A new study called ‘The decline of Cod in the Baltic Sea’ has been released from politically independent non-profit organisationFish Secretariat
The Eastern Baltic cod population used to be one of the largest cod populations in the Atlantic.
Today, decades of overexploitation paired with eutrophication and habitat degradation have led to a dramatic decline in the two main populations (Eastern and Western) of Baltic cod says a new report by the Fish Secretatiet.
But, they say it is not too late for the species to recover. If decisive action is taken to protect the fish themselves, as well as the ecosystem around them, it may thrive again. These are the conclusions from an analysis of The Decline of Cod in the Baltic Sea published by The Fisheries Secretariat.
The analysis provides a comprehensive review of published literature and reports on cod biology and environmental factors, as well as an overview of fisheries management, and relevant policy. The report gives a detailed overview of the factors influencing the decline of Baltic cod within the sea basin:
- Both the Eastern and Western Baltic cod population has declined massively since the mid-1990s
- Populations are now so low that cod cannot reproduce properly in the Baltic
- Large individuals have almost completely disappeared from the populations
- Until recently cod was one of the most important species fished in the Baltic sea, now it is only a bycatch in other fisheries
- Even after scientists advised to reduce fishing pressure the Baltic member states chose to allow overfishing of cod to continue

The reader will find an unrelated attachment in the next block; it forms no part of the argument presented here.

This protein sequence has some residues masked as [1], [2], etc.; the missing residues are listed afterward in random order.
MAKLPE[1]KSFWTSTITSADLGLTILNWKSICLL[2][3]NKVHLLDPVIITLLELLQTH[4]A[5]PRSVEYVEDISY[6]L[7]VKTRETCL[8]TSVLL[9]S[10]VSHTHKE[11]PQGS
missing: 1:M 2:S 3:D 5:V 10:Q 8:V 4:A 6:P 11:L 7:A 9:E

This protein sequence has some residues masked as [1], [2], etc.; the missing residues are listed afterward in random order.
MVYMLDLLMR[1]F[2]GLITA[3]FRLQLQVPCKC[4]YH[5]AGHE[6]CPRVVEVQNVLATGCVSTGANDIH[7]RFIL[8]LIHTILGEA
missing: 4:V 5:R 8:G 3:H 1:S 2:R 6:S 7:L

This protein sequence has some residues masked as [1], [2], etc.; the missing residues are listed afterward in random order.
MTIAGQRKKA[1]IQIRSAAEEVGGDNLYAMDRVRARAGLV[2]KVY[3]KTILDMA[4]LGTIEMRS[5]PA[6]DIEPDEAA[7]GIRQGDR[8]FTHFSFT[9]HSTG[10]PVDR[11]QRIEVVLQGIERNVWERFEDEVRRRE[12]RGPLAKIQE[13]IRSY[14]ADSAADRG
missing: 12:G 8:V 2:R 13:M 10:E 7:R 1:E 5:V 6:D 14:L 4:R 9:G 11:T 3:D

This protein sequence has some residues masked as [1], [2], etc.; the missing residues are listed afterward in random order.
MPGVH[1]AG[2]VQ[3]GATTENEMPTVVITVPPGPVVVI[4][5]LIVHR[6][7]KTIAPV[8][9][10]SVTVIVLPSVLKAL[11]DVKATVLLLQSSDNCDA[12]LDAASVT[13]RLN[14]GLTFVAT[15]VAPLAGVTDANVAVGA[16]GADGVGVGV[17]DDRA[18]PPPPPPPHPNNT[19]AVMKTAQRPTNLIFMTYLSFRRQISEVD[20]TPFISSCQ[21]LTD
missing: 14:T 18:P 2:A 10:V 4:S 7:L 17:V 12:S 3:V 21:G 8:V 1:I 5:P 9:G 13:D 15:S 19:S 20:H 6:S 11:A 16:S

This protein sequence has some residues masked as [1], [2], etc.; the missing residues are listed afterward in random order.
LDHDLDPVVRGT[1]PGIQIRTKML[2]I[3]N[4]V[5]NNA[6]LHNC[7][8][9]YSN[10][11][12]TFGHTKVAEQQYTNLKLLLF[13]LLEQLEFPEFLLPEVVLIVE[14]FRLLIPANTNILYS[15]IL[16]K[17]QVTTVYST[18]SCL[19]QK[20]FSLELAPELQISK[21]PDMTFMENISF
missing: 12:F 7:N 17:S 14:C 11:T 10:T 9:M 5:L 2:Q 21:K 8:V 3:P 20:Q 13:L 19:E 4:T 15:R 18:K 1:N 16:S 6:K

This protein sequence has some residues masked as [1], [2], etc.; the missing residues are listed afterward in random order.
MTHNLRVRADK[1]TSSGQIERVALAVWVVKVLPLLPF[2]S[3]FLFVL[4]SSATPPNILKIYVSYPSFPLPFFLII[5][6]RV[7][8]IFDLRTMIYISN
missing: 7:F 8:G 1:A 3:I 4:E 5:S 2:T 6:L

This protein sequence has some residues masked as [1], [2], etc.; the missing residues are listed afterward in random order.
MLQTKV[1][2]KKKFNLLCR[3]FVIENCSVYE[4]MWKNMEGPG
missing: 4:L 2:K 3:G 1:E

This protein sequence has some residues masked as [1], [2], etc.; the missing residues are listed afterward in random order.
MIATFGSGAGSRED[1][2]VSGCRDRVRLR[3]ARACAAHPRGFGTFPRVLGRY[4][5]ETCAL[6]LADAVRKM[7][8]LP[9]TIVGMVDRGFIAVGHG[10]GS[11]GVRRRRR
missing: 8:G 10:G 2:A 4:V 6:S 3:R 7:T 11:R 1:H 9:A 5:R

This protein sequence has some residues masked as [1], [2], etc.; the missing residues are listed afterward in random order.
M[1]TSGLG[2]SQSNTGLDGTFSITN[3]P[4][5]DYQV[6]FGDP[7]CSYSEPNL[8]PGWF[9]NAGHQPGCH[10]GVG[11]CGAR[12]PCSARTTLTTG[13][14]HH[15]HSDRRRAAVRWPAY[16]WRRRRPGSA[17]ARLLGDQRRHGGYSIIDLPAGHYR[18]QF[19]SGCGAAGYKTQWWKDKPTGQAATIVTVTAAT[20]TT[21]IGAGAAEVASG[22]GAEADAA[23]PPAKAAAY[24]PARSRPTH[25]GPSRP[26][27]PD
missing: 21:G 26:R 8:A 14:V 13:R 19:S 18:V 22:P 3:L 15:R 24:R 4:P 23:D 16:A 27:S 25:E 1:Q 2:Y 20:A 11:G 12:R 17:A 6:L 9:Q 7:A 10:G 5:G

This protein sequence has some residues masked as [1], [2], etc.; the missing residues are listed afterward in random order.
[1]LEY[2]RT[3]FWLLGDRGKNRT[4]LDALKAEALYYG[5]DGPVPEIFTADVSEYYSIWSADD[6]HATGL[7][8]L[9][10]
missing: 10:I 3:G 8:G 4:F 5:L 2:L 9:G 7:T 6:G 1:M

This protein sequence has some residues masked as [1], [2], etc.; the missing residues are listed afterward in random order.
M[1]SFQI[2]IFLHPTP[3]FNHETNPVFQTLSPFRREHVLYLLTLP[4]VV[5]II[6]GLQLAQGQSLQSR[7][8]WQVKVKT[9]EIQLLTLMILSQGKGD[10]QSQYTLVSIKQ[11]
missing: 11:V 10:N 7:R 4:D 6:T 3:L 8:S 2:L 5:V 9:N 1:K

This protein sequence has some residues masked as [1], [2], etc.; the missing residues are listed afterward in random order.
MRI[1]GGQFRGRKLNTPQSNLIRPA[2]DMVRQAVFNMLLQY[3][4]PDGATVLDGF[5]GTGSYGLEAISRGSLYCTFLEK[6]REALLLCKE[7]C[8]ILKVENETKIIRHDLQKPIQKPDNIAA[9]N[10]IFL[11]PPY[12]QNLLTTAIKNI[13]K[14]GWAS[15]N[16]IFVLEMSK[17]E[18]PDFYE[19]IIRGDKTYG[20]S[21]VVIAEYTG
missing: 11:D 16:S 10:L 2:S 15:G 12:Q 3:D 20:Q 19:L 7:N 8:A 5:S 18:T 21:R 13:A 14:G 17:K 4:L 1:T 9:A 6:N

Fisheries Secretariat policy officer and report co-author Sara Söderström says: “Our report shows that the collapse of cod populations in the Baltic was driven by a systematic TAC setting above scientific advice, or politically sanctioned overfishing, in combination with different environmental factors. The report also highlights the key gaps in the implementation of essential policy elements like Ecosystem Based Fisheries Management and preferential access for low impact fisheries”.
“It is not too late to save Baltic cod,” says Jan Isakson, director of The Fisheries Secretariat. “Decision makers need to take a bold approach and implement sustainable management solutions across the board and actively work to integrate fisheries and environment policy and legislation.”
The Fisheries Secretariat report provides a set of nine concrete recommendation on fisheries management, sustainable improvements to fishing practices, as well as advances in environmental protection. If implemented with urgency, these actions will, would place Baltic cod on a road to recovery, allowing populations to increase again and form the basis of stable, sustainable fisheries in the future.